The opening lines of an accompanying sacrificial hymn which marked the occasion, known as the Bail in zhi ge “Song of the White Unicorn”, reiterates the symbolism of Zhong Jun`s memorial. When we examine the discourse in this memorial, it is noticeable that in same way that changing and portentous animals echoed social, dynastic, and cosmological change, the hybrid animal in Zhong Jun`s memorial embodies the merging of the animal-like barbarian tribes of Han.. …………. The five tribes, symbolized by the five hoofs of unicorn, coagulate into one single antler- Sima Xiangru refers to the captured unicorn as “the beast whose pair of antlers butt as one” (shuang ge gong di zhi shou – which symbolises Han`s unification. Sinicising the outer regions is tantamount to “ domesticating” the barbarians as one domesticates animals. (3)

1 Sterckx R Debating the Strange: Records of Animal Anomalies in Early China pp 15-16

2. Ibid pp 23-25
3. Ibid pp 25-26

1 comment:

Dale Drinnon said...

Thank you Richard. I was one who posted about Unicorns recently and it just so happens that it has turned out to be my most-viewed story of all so far. I have held off adding a new blog after it because it was doing so well.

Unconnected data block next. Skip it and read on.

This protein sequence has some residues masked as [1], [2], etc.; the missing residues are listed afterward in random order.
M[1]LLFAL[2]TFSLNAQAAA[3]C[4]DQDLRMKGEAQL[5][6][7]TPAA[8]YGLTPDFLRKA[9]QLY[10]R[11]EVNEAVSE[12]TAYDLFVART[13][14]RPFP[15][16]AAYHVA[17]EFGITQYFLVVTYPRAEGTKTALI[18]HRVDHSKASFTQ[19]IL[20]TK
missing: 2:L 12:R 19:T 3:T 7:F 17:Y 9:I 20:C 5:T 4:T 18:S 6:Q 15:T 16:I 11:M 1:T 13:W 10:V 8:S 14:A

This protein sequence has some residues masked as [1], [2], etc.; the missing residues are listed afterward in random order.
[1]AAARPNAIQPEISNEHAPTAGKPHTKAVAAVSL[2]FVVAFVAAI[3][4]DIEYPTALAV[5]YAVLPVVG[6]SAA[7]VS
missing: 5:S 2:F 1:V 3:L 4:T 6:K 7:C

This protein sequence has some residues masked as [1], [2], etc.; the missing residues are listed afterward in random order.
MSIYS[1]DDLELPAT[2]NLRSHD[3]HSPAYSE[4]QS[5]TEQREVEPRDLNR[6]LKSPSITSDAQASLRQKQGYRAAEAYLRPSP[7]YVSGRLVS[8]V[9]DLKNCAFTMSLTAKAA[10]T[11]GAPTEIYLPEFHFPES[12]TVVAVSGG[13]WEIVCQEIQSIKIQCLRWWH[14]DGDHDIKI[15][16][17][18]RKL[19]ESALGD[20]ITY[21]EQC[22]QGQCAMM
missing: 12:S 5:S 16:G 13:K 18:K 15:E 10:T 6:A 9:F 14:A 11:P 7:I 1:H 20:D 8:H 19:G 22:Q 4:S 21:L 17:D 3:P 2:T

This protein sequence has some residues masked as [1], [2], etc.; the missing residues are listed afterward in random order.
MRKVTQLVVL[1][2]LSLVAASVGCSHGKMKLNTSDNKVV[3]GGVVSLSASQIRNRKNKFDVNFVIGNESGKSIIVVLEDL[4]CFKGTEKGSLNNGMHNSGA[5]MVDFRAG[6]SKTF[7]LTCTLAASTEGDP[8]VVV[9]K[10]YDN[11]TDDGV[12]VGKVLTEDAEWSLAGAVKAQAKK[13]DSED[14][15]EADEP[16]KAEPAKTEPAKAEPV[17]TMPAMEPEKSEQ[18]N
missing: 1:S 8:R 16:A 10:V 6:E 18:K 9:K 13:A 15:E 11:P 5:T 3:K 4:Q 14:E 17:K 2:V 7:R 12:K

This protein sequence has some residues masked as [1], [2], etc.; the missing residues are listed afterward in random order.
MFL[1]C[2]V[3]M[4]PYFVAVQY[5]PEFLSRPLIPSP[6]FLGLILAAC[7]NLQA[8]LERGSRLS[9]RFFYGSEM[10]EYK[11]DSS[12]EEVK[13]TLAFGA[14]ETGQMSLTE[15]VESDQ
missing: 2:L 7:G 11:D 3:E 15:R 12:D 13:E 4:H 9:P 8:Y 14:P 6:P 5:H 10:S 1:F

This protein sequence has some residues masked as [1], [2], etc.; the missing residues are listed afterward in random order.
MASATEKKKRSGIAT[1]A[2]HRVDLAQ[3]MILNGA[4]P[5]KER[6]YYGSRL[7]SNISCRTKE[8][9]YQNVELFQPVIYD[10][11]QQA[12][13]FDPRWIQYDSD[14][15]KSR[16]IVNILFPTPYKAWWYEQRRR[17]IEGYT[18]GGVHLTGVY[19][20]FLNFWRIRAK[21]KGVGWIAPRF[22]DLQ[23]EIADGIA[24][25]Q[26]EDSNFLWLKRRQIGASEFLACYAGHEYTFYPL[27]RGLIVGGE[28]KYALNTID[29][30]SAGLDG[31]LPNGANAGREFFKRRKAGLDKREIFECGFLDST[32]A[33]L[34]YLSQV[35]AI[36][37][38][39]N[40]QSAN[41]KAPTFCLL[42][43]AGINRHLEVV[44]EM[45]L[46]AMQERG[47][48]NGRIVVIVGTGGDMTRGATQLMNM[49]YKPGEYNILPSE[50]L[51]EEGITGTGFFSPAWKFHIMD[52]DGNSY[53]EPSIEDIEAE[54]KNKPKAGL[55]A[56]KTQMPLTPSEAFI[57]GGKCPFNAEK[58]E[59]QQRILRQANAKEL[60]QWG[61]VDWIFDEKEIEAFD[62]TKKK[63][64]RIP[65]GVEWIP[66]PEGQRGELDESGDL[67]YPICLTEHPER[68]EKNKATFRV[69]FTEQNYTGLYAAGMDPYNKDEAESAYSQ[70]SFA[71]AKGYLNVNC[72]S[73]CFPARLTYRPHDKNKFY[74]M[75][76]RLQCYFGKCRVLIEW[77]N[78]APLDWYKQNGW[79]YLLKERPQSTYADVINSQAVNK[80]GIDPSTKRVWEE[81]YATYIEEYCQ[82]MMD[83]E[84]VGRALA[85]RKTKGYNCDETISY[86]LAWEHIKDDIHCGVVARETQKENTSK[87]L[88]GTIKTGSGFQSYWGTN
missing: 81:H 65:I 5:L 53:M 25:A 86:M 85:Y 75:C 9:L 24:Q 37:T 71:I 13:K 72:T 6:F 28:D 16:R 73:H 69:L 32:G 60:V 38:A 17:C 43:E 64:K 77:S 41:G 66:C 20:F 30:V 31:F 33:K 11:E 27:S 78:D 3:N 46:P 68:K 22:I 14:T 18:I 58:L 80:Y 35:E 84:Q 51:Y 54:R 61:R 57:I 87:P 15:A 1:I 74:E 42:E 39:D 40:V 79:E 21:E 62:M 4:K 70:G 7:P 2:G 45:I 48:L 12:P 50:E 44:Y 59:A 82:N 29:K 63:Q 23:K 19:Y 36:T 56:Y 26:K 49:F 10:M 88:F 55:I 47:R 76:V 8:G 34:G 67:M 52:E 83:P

The Chinese Unicorn (Ki-Lin or Qirin)is ordinarily said to be multicoloured or mottled. Late in Chinese history it became conflated with the giraffe, as you have written before. But the ordinary reports have it with a reddish brown back, white belly and cream-coloured or yellowish spots. the horn and hooves are commonly stated to be black. My candidate animal did indeed have two horns, one larger and one smaller, which grew together and looked like they were one cleft horn in the middle of its head. Having five hooves is peculiar, though, and in different passages it sounds as if one person says that means a hoof divided intoi five digits and in another it sounds as if it means five legs.

If there was such a creature as the "Common" Qirin, this one was not of the usual sort. It was for one thing perhaps an albino and for another either had a freakish extra leg or else a freakish extra toe. Either mutation is well-known enough in more usual animals such as ordinary goats or deer. So the whole event does not need to have been imaginary. On the other hand, since it is interpreted as a specific omen, the story may have been modified to fit the meaning that was desired. In other words, if a fifth leg was needed to import a certain meaning, a nonexistant fifth leg could easily have been added to an riginal report in the retelling.

Because of that factor in the reporting, it is hard to say if a valid sighting was involved or how much an actual sighting may have been modified to make the proper portent out of it. It may have been only an oddly deformed but otherwise ordinary goat that was seen and made into a significant event by much ballyhoo.

Best Wishes, Dale D.